Galvanising Science for Art’s Sake

 Kolkata: In yet another first after the Artists Resale Royalty (ARR) Framework was introduced in the auction house’s inaugural online sale, now top quality scientific examinations, such as Technical Photographic Analysis, is to become the norm in the Auction House’s due diligence and cataloguing processes from the second auction on 25th February 2022. The scientific examination is based on studying the physical characteristics of the painting under different spectra of light. The range is from the visible to the non-visible part (e.g. Infra-red and ultra violet). Each light source enhances or allows different features to be highlighted, the outcome is then interpreted based on an understanding of the medium and technique. Micro and macro images help in highlighting other aspects of material and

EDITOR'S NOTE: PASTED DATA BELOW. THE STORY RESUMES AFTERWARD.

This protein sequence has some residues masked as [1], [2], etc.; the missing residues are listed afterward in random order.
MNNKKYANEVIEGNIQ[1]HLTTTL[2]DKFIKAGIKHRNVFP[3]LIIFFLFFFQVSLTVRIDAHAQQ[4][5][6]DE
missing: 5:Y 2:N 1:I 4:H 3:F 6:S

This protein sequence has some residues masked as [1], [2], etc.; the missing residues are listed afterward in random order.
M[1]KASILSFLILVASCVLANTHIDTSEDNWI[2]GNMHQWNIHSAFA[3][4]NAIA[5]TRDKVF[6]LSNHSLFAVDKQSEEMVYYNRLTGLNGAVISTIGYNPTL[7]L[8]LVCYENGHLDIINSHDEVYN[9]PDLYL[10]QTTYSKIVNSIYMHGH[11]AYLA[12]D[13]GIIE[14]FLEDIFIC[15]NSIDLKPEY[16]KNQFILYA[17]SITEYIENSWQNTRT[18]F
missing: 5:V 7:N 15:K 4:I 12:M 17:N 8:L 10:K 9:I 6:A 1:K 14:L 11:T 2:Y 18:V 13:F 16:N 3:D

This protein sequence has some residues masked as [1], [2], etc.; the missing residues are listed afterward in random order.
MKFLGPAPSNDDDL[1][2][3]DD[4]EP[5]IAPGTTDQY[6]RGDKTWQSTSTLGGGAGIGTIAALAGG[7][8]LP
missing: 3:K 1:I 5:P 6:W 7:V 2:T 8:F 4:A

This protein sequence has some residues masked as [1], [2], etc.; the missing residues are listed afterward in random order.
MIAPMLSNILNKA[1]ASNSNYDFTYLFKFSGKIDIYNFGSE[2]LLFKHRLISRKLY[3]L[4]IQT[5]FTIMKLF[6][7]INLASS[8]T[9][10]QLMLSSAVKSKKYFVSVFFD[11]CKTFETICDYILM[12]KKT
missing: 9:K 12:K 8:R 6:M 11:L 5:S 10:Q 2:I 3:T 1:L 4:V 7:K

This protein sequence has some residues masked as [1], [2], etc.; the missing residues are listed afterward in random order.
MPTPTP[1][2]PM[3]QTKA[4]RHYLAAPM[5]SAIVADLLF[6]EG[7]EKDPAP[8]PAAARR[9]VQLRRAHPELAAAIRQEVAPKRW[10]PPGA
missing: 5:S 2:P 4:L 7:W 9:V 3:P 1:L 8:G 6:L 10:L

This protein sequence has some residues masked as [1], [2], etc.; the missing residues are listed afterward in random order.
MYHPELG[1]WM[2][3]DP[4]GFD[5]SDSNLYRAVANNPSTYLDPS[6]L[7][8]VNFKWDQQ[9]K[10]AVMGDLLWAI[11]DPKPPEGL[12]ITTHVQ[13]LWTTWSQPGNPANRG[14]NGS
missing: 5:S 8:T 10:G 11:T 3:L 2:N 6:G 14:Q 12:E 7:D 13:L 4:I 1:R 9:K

technique. Various important paintings underwent this examination, including the baselessly maligned M. F. Husain “Horses playing with the Sun” (Oil on canvas, 1970) painting. This painting has been examined in detail following listed methods of imaging and the observations were noted. ‘The main findings are consistent with known attributes of the artist – M.F. Husain. There is no under-drawing or changes in composition. The painting has been executed over a very short time of one to three sittings. The drawing has been laid with a brown colour strengthened with black. The background has been filled in with a diluted colour applied with a brush. The brush strokes in the background can be seen in IR transmitted light. A medium (oil) rich yellowish grey colour has been applied to fill the body area of the horses. Over this the white stroke shave been applied with a wide brush to provide the modulation. These strokes are forceful and assured as the wet under layer does not show in these strokes. In some areas the artist has used a palette knife. The black strokes have been reinforced and the other areas of the painting also filled in. The drying pattern of the paint layer particularly the black areas suggests that the painting has been executed atleast over a decade or more ago.’ Commenting on the decision to bring science to serve the arts, Neville Tuli, Chief Mentor, said, “deRivaz & Ives’ effort to publicly share in-depth scientific examinations of artworks is a paradigm shift in the learning curve for the Indian art market. For over a decade the market has refused or been unable to introduce credible scientific analysis so as to bolster market confidence in the authenticity of important artworks by the modern masters. Many uninformed opinions which gained media traction would have been avoided if even technical photographic analysis had been introduced as part of the due diligence methodology and cataloguing processes. Let us now hope that a new understanding emerges and other institutions also follow this lead. It is expensive, time consuming, requiring top quality expertise but well worth it especially given many collectors now never get to physically examine the artworks in detail for most online sales.” deRivaz and Ives held its maiden Online Auction of Modern Indian Art last weekend which Auctioned a respectful INR 11.86 crores of modern Indian fine arts, with Jehangir Sabavala, Prabhakar Barwe and F.N. Souza leading the way.

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